The 2017 Meadows Music Fest was full of nostalgia, rap and surprises. It didn’t hurt that the weather was perfect too (almost too hot even) for September. And it helped that the festival was super easy to get around, with four stages arranged facing out in a semi-circle arrangement and super close to mass transit. Unfortunately, one of the acts I wanted to see most, Swet Shop Boys, had pulled out of the festival in the weeks leading up to it. But I had a genuinely good time at the Meadows and hope to see it return.
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Limpid, mysterious, and heavy with darkness, Nancy Buirski’s The Rape of Recy Taylor is a kind of true ghost story. The characters are all real, and the events described are painfully so. But so much of it floats in a twilight gulf between the reality of what happened and what should have happened that it cannot help but feel at least in part unreal.
Of course, to most of the people Buirski interviews here, what happened to Taylor and what failed to happen to the six men who raped her one hot September night in 1944, isn’t just all too real—it’s the reality that they have lived and how they understand it. A reality in which a young black woman in the Deep South never had agency, much less any say over what happened to her person. If a white man wanted to have sex with her, who was she or any other black person to say no?
For something a little different, Queens of the Stone Age recruited Mark Ronson to produce their latest album, Villains, their first since 2013’s ...Like Clockwork. Ronson helped give the new record a tighter sound as well as a bit of groove (likely no surprise from the producer of “Uptown Funk”). And as Josh Homme and the band, including Troy Van Leeuwen on guitar, Dean Fertita on keys, Michael Shuman on bass and Jon Theodore behind the drums, begin their tour, Queens of the Stone Age are sure to draw fans old and new to their shows with this album.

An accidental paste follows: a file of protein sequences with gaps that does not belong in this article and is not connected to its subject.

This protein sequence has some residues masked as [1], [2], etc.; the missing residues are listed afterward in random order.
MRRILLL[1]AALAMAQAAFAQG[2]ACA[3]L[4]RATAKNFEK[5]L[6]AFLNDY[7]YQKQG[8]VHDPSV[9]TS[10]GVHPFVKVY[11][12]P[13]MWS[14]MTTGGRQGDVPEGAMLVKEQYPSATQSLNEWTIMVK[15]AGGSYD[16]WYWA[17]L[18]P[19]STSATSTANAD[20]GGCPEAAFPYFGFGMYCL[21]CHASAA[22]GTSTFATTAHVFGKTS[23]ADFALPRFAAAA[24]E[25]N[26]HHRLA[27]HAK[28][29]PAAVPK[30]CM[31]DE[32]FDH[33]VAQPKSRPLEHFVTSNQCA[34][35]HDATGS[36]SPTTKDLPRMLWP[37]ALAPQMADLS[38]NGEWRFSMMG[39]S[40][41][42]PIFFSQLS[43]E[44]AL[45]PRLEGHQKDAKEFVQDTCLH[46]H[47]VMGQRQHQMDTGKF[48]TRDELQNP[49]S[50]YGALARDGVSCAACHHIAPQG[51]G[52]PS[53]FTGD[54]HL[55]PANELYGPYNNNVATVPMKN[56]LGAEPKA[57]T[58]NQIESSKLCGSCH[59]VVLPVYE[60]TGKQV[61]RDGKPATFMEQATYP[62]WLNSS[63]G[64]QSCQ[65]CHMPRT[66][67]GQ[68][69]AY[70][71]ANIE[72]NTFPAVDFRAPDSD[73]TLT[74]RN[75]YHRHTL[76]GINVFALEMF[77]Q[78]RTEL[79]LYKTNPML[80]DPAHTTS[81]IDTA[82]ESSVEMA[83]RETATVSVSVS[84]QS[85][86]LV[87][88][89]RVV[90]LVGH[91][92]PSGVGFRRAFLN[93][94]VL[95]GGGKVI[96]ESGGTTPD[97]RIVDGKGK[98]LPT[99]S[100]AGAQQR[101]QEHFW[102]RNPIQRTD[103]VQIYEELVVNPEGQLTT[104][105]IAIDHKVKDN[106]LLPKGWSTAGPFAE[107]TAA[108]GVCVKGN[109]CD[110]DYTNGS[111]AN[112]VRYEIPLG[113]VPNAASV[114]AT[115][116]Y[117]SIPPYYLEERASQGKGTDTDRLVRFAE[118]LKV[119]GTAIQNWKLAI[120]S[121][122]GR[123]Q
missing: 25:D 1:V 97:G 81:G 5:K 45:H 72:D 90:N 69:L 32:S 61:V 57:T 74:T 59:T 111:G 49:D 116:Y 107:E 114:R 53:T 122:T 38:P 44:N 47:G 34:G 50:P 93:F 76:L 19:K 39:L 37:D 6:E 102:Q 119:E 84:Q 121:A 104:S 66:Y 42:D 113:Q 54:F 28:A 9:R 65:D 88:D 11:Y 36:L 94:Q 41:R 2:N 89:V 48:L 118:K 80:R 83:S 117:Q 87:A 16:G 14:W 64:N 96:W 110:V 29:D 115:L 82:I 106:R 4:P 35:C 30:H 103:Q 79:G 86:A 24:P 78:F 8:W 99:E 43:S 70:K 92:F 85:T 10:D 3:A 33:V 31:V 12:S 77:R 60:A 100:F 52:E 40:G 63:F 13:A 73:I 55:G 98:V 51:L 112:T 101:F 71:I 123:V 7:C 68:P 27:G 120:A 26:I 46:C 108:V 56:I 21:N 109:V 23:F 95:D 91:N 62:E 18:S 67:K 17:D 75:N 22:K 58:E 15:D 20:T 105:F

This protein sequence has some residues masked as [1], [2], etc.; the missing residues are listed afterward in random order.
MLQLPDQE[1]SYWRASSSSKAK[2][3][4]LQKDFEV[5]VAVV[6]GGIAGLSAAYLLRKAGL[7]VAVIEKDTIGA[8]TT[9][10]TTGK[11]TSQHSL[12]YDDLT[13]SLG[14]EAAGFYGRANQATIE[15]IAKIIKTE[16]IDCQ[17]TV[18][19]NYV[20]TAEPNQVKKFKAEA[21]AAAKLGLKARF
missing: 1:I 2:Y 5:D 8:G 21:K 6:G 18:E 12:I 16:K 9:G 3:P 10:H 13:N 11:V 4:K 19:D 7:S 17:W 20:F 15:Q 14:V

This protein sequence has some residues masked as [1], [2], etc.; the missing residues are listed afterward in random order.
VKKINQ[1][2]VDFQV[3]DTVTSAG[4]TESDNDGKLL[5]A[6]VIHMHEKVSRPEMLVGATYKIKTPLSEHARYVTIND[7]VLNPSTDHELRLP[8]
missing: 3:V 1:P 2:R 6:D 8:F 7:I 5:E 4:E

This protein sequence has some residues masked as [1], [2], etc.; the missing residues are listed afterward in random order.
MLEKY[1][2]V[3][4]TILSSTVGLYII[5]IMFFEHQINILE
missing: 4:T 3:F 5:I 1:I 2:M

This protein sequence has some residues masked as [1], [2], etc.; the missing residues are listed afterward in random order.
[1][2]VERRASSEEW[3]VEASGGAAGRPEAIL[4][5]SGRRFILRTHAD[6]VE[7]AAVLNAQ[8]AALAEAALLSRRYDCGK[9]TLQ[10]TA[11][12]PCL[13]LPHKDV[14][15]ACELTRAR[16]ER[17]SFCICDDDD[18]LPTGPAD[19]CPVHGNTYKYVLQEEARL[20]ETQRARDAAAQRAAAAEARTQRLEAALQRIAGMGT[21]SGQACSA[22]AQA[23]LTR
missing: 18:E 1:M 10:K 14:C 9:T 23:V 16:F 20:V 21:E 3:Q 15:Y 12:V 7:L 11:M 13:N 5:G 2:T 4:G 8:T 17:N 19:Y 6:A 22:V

This year’s Global Citizen Festival still acknowledged extreme poverty and its goal to reduce the number of people living under such conditions. However, the festival has made poverty less of the focus and instead addressed many more of the United Nations’ Millennium Development Goals (of which eradicating extreme poverty is the first of eight), including women’s rights (gender equality) and global partnership for development, plus other issues like sanitation, vaccination and the environment.
As a press release notes, Paul McCartney‘s ‘One on One’ tour, “features dozens of classics from the most beloved catalog in popular music, spanning Paul’s entire career—as a solo artist, member of Wings and of course as a Beatle—and no shortage of surprises”. Well at Madison Square Garden on September 15th, one of eight NYC area shows this month, fans of the famed Beatle got a (double!) surprise near the end of an already outstanding show. (Okay, I am pretending that “FourFiveSeconds” didn’t happen.)